A visit to Cellhell

There are a few rules I’ve learned over the years relating to technology:

  1. If it’s not broken leave it alone
  2. Things rarely go as expected
  3. A bargain is not always a bargain

Well,  I just broke all of them going through cell hell.

It all began last week when I learned that Verizon was having a two-for-one sale on phones: Buy a new iPhone and get a second one free, as long as you add two new lines to your account.  (See rule 3). Since I promised my wife a new phone for her upcoming birthday, this would be a chance to buy her one and replace mine as well – even though my iPhone X was only 3-years old and working fine.(See Rule 1).

Adding two new lines would be simple. I’d have my daughter and my grandson, whose phones were on a T-Mobile account, move to my family plan on Verizon. Since I’ve been paying for their service, they voiced no objections and even thought their reception might improve, although they had few issues with T-Mobile. (See Rule 1).

This was the plan: My wife and I would get our new phones, have Verizon activate them with our current Verizon numbers, and then we’d port over my daughter’s and grandson’s lines from T-Mobile to Verizon using their existing T-Mobile numbers.  I spoke with Verizon and they said this should be simple to do. (See Rule 2.)

For my daughter and grandson to get their phones to work on Verizon, Verizon would need to send them each a new SIM card. What I didn’t realize – and was never informed –  was that these SIM cards each had a phone number associated with them, the numbers originally sent with the two new phones. (The cards had no indication of that and were identified just by a serial number.)

We called Verizon to activate our new phones with the numbers from our old Verizon phones, and that went quickly and without much difficulty. We did experience some issues with the phone’s Apple backup not working, and the need to reset a watch.

Now it was time to set up my daughter’s phone. Once she received her Verizon SIM card for her phone, we called Verizon together to arrange for her T-Mobile number to be ported over.  Verizon said it could all be done instantaneously while we were on the phone. We just needed to provide them with the T-Mobile account number and pin. (They never asked for information about her SIM card.)

While we were on hold, they sent the request to T-Mobile. We waited for her phone to accept the new number and Verizon activation, but nothing happened. Her phone never became active as we waited with the Verizon agent. After 30 minutes, they told us it could sometimes take up to 24 hours and we should be patient. All would work.

The next day her phone still did not work. We contacted Verizon to let them know.  The customer service agent checked with their porting department and found that when the original number was ported over, there was no card or phone number provided, so that was the reason it never made it to my daughter’s phone. The ported number was released by T-Mobile and reached Verizon, but apparently was in limbo.  The agent would need to contact their special provisioning office, but by this time, the office was closed.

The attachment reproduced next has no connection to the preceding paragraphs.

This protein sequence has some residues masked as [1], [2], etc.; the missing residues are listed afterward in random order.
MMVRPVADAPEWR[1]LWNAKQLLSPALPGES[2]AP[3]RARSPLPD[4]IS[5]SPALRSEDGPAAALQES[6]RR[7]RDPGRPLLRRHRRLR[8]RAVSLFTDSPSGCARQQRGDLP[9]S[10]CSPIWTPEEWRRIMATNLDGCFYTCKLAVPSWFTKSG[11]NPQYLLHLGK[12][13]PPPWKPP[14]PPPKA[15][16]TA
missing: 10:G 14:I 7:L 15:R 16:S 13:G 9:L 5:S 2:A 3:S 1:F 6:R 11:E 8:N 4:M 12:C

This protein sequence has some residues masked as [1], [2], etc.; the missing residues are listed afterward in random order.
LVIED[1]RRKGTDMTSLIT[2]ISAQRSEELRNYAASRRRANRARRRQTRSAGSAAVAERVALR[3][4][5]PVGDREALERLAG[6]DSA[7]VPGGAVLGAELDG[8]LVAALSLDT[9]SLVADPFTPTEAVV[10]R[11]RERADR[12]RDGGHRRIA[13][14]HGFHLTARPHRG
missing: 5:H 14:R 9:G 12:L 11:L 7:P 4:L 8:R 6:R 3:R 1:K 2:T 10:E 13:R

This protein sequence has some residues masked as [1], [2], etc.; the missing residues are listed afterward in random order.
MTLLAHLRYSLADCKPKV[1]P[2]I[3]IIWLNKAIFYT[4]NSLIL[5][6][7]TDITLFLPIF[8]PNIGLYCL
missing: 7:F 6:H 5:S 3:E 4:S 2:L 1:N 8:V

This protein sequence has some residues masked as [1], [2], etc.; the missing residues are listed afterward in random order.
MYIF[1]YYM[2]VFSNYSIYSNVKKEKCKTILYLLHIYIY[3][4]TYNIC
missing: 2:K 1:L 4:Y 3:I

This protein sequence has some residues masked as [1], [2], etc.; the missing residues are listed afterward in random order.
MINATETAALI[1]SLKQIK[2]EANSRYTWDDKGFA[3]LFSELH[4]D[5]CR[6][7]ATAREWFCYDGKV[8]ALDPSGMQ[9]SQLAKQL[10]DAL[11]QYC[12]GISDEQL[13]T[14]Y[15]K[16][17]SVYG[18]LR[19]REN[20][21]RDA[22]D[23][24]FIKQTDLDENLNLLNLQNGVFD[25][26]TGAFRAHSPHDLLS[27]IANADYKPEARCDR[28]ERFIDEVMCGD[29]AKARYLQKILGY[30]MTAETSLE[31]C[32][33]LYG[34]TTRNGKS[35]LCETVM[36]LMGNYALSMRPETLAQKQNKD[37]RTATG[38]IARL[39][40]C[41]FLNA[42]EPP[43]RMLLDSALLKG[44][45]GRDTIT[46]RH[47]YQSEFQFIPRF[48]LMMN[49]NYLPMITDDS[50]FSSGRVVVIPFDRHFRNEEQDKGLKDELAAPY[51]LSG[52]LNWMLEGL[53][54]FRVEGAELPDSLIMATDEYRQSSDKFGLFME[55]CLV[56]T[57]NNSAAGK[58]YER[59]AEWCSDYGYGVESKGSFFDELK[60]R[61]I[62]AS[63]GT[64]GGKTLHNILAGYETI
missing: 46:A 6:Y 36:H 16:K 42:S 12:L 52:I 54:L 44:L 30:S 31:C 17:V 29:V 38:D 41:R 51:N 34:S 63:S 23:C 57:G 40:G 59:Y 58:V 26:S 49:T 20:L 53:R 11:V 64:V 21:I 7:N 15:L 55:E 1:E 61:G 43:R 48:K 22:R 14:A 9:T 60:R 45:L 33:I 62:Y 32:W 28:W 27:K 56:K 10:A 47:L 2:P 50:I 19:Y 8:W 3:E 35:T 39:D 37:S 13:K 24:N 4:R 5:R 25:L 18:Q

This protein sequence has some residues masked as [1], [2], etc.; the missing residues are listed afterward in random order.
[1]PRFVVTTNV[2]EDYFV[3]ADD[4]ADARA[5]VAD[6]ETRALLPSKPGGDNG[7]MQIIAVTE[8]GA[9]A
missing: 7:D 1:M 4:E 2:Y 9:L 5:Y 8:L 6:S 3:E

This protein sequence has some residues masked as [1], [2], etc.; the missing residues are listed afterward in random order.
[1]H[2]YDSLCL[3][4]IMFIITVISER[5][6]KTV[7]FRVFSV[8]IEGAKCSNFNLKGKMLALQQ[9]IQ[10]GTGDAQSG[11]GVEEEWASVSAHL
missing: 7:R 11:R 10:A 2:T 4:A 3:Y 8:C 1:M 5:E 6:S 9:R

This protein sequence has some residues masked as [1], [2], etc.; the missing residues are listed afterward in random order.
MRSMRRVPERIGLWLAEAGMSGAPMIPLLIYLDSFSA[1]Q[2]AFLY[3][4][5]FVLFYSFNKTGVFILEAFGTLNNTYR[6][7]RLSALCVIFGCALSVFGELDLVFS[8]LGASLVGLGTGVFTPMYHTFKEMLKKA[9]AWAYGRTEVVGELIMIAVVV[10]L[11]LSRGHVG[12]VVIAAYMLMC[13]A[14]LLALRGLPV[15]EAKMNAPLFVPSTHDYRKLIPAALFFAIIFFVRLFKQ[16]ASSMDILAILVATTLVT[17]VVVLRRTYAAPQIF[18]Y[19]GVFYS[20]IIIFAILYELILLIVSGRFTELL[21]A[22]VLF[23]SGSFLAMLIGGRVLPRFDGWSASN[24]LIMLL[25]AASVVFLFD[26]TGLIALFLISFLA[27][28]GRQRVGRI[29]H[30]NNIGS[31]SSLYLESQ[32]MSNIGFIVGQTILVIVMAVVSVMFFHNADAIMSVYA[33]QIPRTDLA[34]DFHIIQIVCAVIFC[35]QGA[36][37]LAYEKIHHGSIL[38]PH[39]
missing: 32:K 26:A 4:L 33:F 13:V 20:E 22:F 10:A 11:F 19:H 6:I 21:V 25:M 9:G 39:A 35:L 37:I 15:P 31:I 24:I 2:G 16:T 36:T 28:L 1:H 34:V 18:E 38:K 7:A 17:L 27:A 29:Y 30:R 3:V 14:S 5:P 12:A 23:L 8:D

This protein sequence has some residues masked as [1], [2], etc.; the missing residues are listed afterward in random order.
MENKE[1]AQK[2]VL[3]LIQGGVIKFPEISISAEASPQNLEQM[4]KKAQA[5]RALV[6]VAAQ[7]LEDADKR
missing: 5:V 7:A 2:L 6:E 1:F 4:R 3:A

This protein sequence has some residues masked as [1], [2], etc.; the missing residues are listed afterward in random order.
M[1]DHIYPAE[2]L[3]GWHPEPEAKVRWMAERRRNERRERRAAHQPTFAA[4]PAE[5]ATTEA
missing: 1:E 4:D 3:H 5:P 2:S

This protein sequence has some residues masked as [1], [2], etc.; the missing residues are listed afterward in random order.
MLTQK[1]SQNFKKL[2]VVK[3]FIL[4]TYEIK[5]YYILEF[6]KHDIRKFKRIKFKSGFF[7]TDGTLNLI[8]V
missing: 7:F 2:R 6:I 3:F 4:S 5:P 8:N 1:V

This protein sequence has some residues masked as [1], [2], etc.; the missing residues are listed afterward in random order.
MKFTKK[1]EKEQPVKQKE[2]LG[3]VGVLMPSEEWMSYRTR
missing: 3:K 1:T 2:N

This effort began at 2 pm on Monday, and now it was 6:30 pm and my daughter had a phone that didn’t work on either T-Mobile or Verizon. With some urging, Verizon agreed to activate her phone with the temporary number associated with the SIM card, giving her a working phone for an emergency.

The next morning I called back and went through our issue once again. This agent said they would need to reset the SIM card and try to reactivate. But they only reset SIM cards at midnight and we’d need to wait. I said that was totally unacceptable.

We escalated this to their sales provisioning office, where a 2nd level tech examined everything that was done and discovered that the ported number was associated not with my daughter’s SIM card, but with the other SIM card sent to my grandson.. So, all this time they were trying to port her number to a card not on her phone. This last agent attributed all of the problems to the original agent who didn’t ask which SIM card my daughter had, and picked the wrong one.

So 36 hours after we began, three of our lines are working as they should, but I loathe to work on the fourth. Don’t worry, said the last agent, it’s easy to do.”

Along the way I learned a few things.

  • Fortunately, during all of this time, my daughter was able to communicate to us, her friends and business associates with Apple phones using Apple’s iMessage. That was a godsend, because iMessage is not phone number specific, but rather works over WiFi using iCloud. Normal text messaging tied to a cellphone number would not have worked.
  • The provisioning process is not as seamless as the company says it is.
  • Never ever accept the excuse to wait for 12 or 24 hours. Chances are if it doesn’t work immediately it will never work.
  • While we solved the issue with much persistence and pushback, it shouldn’t be this hard. You’d think by this time Verizon would do everything to make it foolproof to move from another carrier to them.
  • How does a multi-billion dollar company like Verizon not have 24 hour customer support?
  • Don’t ignore the rules of technology noted above, without expecting something will go wrong.


by Phil Baker